The writer was clearly dedicated to the improvement of his dogs; his past work should now be overtly supported by the Kennel Club with a clear statement on overweight exhibits at shows licensed by them. It is not good enough to hide behind judges, the top body in the world of pure-bred dogs should set out its stall. Under-exercised overweight dogs should not even be considered by show ring judges. This would have an enormous effect on exhibitors and do an enormous amount of good for the healthier dog movement.
With fat dogs appearing at Crufts , how do we campaign against the most widespread threat to dogs - obesity? Appeal to the dog food manufacturers? I don't think so. Appeal to the owners? Unrewarding, in my experience. Killing by kindness is not an emotive issue; it is probably condoned by the morally vain. Involve the veterinary profession? Not if the food being sold in so many surgeries these days is anything to go by. Educate the future generations? They are struggling with obesity themselves if the high street is any indicator.

In our allegedly more compassionate society, when any dog capable of hunting, pointing or retrieving has been put down, together with any breed or type resembling a fit Bull Terrier, and pastoral dogs are unemployed, how will anyone know what a fit dog actually looks like? At the moment few judges, and even fewer exhibitors, at shows, seem to know what hard condition, muscular development and sound movement really is. The link between the three escapes them. I once thought that shamelessness was the reason behind unfit dogs in the ring; now it is probably more due to ignorance. One day soon it will due to innocence; no one will know what a really fit dog looks like. This is very bad news for the domestic dog.
One of my great joys in life is to see a working dog in action, coat gleaming, muscles rippling, eyes bright and feet tight. For me a beautiful dog is not one standing but one moving. A supremely fit, soundly constructed dog puts little stress on its joints, expends energy economically and performs highly efficiently in its locomotion. It makes less demand on its heart and lungs. It enjoys a higher quality of life and a longer life. A well-exercised dog usually means a well- exercised owner, an additional benefit. Over-use of the car may account for packed doctors' waiting rooms; it is becoming a cause of crowded vets' waiting rooms too.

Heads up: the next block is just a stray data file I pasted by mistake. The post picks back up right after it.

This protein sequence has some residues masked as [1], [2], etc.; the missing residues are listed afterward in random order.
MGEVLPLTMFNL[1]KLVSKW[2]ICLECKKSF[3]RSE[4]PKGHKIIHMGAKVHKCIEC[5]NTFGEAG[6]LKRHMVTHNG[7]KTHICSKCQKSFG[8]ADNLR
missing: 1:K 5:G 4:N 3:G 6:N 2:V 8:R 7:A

But we all have apart to play in any campaign against canine obesity. Writers can extol fitness and condemn fatness. Vets can advise on diet, whatever the loss in turnover. Food manufacturers can be lobbied by the dog press to promote healthier eating. The Kennel Club could give the highest priority to show condition and make obesity a disqualifying fault. Judges could throw overweight exhibits out of the ring. Any self-respecting hound-show judge would react strongly if a fat hound was offered for his inspection. Conformation dog shows sprang from hound-shows and should honour that heritage. But I have never seen an exhibit at a hound-show both across the country and down the years show any sign of fat, just hard condition - simply admirable - and shows up the often far too smug Crufts' exhibitors as very ordinary if not quite incompetent.

A more affluent society should mean better cared for pets not under-exercised overfed shorter-lived ones. Just as the sporting dog is under unprecedented threat from the morally vain, so is the domestic pet from unenlightened owners who need waking up. A decade ago when I collected my young Bullmastiffs from a weekend in kennels, the proprietor told me that unusually he had another dog of this breed as a boarder. But when he pointed it out to me, I was appalled; the wretched dog was a good two stones overweight. When I expressed my disapproval the proprietor sighed and said that he had pointed this out to the dog's owner, who had replied, with discernible resentment: "I like him like that!"
Callous selfish thoughtless dog-owners like that don't deserve the loyalty and selfless companionship of a dog. It is that kind of unfeeling indirect cruelty which has to be countered. But if hard-muscled super-fit Staffies are not to be admired, if the entry at the showcase of Crufts happily displays obesity and the owners of fat pets are not condemned, we are undermining all the work of our predecessors in handing on superlative animals for our care. We should be eternally grateful, in this mean and nasty world, that we have the well- being of such admirable creatures as dogs, even available to us. It is perhaps a matter of honour. In times when the old expression 'as fat as a butcher's dog' has been craftily recast as 'as fit as a butcher's dog', we should ensure that we at least know the difference. Although there is little difference between the letters in the two words 'fit' and 'fat', there is a world of difference in the health of a fit dog and a fat one!